Tension is brewing at the Takoradi ports as frustrated Frieghtforwarders are mulling over the failure of the UNIPASS system to clear goods electronically.
The supposed superior electronic customs system as vehemently defended by senior Government officials is unable to deliver the end to end package as envisaged as Frieghtforwarders have been asked to go back to manual means of clearing goods.
Sources among the Frieghtforwarders at the Takoradi say, unlike the GCNet / WB systems where documents are electronically available for direct access anytime any day in the end to end chain, that is not so with the new Integrated Customs Management Systems (ICUMS).
Agents are asked to print out previously scanned documents from the GCNet / WB system (to serve as a guide for valuation which ICUMS is unable to do) and manually attached to current documents for submission.
The situation is further compounded by the fact that UCR and IDF details are captured from GCNet / West Blue system to use in the ICUMS. Besides, unlike in the GCNet / West Blue Systems where there is access to Container Movement Report (CMR) and Delivery Order (DO) in electronic format, the news ICUMS does not demonstrate such functionality raising questions about the preparedness and supposed superiority and robustness of the ICUMS. This means that other agencies that rely on electronic data for reporting purposes are deficient and it also defeats greatly the vice president’s efforts to achieve a complete paperless port.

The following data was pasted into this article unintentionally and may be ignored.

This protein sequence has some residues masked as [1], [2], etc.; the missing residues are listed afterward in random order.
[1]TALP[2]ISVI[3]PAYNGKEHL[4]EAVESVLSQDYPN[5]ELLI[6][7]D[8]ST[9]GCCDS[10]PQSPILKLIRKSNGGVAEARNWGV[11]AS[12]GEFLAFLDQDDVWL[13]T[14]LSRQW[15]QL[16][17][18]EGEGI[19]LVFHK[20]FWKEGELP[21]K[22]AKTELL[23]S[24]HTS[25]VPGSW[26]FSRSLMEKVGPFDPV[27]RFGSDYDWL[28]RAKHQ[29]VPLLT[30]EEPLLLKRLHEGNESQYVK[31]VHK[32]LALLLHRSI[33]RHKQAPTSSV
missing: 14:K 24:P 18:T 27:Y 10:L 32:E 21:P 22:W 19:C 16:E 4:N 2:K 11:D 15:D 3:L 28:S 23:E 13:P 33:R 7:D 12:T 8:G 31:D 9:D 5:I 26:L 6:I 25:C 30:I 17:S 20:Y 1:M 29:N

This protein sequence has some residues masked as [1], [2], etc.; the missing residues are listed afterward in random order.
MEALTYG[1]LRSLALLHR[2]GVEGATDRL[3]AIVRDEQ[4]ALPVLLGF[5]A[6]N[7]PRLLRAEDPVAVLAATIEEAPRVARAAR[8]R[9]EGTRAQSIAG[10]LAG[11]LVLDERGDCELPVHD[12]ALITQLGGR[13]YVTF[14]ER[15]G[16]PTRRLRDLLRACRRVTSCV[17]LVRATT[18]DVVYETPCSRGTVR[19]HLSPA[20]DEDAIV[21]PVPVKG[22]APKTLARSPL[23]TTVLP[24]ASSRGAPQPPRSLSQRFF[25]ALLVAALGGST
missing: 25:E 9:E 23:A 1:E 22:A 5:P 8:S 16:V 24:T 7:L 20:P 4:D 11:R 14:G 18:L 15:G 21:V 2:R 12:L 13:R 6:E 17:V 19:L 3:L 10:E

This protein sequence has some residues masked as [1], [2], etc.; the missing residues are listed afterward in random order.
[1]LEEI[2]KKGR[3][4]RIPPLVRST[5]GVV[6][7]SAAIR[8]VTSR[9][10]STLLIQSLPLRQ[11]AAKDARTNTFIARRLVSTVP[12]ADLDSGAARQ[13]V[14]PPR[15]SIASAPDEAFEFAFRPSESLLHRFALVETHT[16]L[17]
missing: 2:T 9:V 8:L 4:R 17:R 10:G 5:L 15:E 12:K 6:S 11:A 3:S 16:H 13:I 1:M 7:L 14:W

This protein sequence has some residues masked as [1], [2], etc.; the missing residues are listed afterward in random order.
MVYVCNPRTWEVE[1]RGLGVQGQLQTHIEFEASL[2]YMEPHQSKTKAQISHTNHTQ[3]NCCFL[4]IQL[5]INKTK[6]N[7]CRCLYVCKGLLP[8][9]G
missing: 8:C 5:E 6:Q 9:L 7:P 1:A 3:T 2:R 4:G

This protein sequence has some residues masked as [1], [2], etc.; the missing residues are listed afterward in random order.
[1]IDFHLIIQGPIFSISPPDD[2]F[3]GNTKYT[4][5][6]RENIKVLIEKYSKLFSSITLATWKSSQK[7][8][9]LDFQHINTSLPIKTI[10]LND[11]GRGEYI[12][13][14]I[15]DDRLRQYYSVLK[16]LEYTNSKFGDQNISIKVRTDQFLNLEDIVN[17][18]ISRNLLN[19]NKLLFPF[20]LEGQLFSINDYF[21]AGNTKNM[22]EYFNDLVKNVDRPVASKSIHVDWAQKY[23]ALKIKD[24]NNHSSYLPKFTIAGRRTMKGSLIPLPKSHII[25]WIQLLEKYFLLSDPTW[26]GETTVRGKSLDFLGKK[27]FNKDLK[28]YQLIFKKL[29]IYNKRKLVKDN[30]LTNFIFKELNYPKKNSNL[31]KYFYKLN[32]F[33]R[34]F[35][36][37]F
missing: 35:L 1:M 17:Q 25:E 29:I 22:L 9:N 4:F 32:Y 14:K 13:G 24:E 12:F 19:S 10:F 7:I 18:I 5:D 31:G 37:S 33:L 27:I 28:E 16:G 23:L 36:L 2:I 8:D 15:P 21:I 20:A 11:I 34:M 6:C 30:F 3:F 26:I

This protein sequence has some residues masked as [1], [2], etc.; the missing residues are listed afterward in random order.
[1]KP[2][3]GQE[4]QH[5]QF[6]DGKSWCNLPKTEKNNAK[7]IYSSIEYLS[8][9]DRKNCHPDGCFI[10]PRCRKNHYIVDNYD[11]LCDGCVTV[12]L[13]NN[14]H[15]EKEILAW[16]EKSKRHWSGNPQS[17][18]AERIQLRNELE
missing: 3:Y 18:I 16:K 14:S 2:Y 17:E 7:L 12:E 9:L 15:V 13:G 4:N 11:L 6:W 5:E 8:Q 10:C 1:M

The development, which is largely the same at the border posts including Aflao, Elubo and Gonokrom, for instance, is worrying as users are deprived of the promised end to end access and experience as touted with dire consequences for revenue mobilisation since there will be revenue delays in this Codi 19 era where needs every pesewa is needed to salvage the dangerous public health crisis. It also means that since the port is back to manual, there is a high risk of undervaluation, document fiddling, theft of goods and potential revenue leakages.
Reports indicate that manifest Submission in the ICUMS is also a huge challenge as the process is heavily hampered with agents forced to process entries without manifest to be matched later when shipping lines are able to create it.
So effectively, Ghana is back to the manual way of clearing goods at the ports. This means that in this lockdown where agents are to work from home, they must necessarily move to site in-person to ensure that their consignments are cleared.
In the words of some agents who pleaded anonymity, ‘it is not looking good at all as the Customs AC for Takoradi and Nick Danso owner of Ghana Link have been pleading with us to be patient and give them at least a week to try and resolve the bottlenecks.’